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"... find a good path to take this mission on" would describe the physical route you're taking the mission on, like walking a dog, if you delve into it too literally. Otherwise it would describe the path the mission would be taken through, the way the actual mission would be handled. "... find a good path to taking this mission on" describes the path to how ...


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It is only your phone that can display a name, and so it is clearly your phone that this participial phrase is modifying. However, when a participial phrase is separated from the word it modifies, it requires a comma: My phone will ring, displaying your name. Still, this sentence seems problematic to me because, even as it modifies the noun, it bears ...


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I have found that [knowing how to effectively manage and organize paperwork, requests, and deadlines] is the only way in which to get the job done effectively. It's fine with singular "is". The reason is that non-finite clause subjects take singular verb agreement. Here, the large subordinate that- clause (in bold) functioning as complement to the verb "...


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That's the disease of scientific papers. Very little can be done if a person (and the scientific environment) tend to be very formal in their texts. The drastic solution is to introduce a bit of informality: "When we integrate multiple datasets this allows us to explore a broader set of problems than if ...". In fact, this makes reading much easier. The ...


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I found this conversation while searching for the origin of "Human Being" to gain a deeper understanding of the peoples my father credited with the origin. My answer or insight on the true origin of Human Being is based on personal experience. Research into anything my father told me has always proven his answer to be correct. The subjects were always ...


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As I understand the syntax of English nominalizations, it should be either "the taking of the bull ..." or "taking the bull ...", but *"the taking the bull ..." or *"(no article) taking of the bull ...". This is because "taking" may either be a noun derived from the verb "take" or it may be a gerund form of that verb (hence a verb). And nouns take articles ...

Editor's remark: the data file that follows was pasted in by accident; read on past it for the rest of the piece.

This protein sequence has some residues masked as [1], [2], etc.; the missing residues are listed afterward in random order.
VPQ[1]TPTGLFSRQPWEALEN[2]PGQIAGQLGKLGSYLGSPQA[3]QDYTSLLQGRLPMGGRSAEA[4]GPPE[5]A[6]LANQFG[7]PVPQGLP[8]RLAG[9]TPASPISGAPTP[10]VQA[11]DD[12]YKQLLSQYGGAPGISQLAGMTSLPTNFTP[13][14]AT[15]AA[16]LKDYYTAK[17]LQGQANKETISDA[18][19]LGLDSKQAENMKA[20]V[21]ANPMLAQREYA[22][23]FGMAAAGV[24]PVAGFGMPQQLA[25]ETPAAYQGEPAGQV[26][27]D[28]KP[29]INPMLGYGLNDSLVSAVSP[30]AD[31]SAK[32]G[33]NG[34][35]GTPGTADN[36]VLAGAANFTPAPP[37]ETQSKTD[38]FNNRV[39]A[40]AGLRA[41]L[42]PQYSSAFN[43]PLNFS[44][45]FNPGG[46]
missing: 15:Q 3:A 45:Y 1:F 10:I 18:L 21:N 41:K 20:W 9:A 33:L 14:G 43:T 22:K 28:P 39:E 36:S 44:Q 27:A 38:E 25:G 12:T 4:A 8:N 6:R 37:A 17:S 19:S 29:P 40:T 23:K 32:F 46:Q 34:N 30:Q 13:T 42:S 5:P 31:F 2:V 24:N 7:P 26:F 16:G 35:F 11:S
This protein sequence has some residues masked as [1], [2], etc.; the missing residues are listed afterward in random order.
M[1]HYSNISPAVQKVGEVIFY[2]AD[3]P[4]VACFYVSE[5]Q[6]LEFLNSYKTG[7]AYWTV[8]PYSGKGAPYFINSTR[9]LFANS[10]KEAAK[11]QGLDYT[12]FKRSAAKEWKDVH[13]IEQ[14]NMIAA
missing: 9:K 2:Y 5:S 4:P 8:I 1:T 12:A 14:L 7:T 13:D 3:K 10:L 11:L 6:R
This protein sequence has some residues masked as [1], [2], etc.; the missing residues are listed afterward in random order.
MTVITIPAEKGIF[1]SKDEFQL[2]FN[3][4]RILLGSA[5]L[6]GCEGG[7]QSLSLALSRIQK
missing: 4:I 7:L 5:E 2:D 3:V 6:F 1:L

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You have to keep in mind that <l> and <ll> are both extremely common in English, regardless of region. For example, bill is always spelled <bill>, and nil is always spelled <nil>; excel is always spelled <excel>, and retell is always spelled <retell>. There are a lot of individual rules, but there's no single over-arching ...


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Since the remarks are in the past, you probably want to use a construction that uses a past tense form of 'criticize' as you mention, i.e. : "... statements by the President in 2007, which criticized the party as being violent." Note that I've added "being" to make it more clear that we are applying the adjective to the party's actions, and not the party ...


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Unfortunately, the linked answer is very vague, and not correct. It does point out correctly that gerunds are more common as subjects than infinitives. But it certainly doesn't provide any rule that works. The British Council is right. It depends on the predicate in every case, and often both are OK. The examples given are both correct, and illustrate a ...



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